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Edward Hopper is universally known as one of the most valuable realist painters of the twentieth-century in America. His views of reality were a distinct one, reflecting his own intellect in deserted landscapes, cityscapes, and detached figures that he chose to paint.
Edward Hopper was born in New York in 1882. He studied at the school of Art between 1900-1906. This is when he turned from illustrations to works of fine art.
Hopper travelled to Europe to study. This is where his artistic development changed. He was influenced from the works of Edgar Degas and French masters Edouard Manet.
He began developing his own style of painting. Hopper painted rural and urban scenes and used windows as a symbolic eye.
Extensive paintings such as October on Cape Cod were a difficult creative process, where every descriptive aspect was well thought before Hopper painted.
The painting is an abandoned roadside view, as observed from a passing car. There is a white house with green shutters, a confined Cape Cod style situated sideways on the property with a door in the front.
There is a small barn nearby with a green door, following an abundant cluster of trees that extends across the canvas. The painting has a grey color, autumn light and portrays deep silence and tranquility.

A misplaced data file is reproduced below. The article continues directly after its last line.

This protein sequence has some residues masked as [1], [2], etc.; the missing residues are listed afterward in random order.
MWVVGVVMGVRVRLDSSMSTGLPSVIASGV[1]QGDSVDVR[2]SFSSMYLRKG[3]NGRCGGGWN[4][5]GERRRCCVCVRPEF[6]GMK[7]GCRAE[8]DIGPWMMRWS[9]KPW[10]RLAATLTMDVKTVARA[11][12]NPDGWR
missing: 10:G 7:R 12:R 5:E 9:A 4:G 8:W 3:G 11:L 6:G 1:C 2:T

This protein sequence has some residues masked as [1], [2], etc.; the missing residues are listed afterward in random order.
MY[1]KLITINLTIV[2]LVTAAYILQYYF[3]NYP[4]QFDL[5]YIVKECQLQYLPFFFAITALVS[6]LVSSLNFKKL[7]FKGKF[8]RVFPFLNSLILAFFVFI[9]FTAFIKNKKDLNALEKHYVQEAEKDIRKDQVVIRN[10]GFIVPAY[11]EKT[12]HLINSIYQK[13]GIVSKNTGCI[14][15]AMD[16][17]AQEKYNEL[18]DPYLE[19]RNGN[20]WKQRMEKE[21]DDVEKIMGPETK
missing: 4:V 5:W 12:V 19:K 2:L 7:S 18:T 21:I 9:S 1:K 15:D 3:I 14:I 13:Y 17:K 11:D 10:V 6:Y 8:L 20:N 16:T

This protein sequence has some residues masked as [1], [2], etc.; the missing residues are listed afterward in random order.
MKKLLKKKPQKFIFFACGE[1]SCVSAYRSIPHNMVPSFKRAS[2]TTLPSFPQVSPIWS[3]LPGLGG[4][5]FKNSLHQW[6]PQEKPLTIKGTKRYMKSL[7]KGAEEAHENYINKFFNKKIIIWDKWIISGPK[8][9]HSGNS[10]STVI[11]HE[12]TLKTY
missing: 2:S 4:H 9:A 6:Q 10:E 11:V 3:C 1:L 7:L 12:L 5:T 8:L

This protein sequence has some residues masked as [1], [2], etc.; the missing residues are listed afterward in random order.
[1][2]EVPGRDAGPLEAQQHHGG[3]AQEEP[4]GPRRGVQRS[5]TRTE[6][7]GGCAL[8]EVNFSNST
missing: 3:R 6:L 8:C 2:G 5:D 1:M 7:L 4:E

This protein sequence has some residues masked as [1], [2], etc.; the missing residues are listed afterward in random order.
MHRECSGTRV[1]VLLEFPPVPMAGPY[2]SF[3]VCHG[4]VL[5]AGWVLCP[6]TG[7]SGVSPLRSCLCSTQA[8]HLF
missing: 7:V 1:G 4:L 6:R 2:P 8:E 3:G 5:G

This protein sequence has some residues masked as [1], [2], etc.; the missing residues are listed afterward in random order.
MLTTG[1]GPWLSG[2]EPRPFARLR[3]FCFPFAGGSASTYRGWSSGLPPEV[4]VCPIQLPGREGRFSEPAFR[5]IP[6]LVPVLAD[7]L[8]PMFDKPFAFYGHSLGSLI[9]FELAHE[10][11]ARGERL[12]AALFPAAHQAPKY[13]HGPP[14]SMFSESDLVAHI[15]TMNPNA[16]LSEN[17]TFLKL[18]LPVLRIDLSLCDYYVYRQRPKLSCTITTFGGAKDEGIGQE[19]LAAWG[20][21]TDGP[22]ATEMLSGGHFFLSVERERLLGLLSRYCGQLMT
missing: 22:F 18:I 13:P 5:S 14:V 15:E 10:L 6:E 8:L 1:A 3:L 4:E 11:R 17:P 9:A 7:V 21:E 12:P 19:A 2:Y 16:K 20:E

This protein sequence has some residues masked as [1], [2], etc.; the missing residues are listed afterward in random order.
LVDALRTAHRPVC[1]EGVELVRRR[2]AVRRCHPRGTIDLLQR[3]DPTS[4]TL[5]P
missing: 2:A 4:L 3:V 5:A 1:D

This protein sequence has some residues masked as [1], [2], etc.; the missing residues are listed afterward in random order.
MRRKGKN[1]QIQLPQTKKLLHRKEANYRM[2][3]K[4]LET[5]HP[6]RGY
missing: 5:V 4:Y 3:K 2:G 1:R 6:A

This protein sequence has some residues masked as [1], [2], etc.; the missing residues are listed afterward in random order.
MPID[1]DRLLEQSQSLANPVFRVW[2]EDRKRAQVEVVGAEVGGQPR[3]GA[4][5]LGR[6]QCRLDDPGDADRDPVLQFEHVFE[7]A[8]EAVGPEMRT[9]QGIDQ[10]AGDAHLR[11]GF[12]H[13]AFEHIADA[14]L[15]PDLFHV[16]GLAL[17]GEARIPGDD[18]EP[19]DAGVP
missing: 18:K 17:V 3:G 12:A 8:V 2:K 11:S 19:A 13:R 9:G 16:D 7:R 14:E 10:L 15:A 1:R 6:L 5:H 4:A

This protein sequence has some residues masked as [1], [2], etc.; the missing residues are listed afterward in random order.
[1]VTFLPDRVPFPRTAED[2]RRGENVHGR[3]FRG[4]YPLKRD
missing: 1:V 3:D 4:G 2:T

October on Cape Cod is one of the last of Hoppers paintings from 1946 that remains privately owned. As his health gradually failed, Hopper's productivity slowed down.
One of Edward Hopper's best works is Nighthawks. This painting specifically captures his skills at their best.
Another impressive painting from his career is the "October on Cape Cod". The famous artist visited Cape Cod with his wife in 1930, where he rented a house in South Truro for three years.
In 1934 the couple decided to built a studio and home where they began to stay there six months out of the year.
Hopper found a great amount of subject matters in different homes and buildings that populated peninsula. He drove around, searching for the right subject frequently drawing and painting from his car.
This gave his paintings a sense of distance, making the observer feel like a voyeur instead of a member in the scene.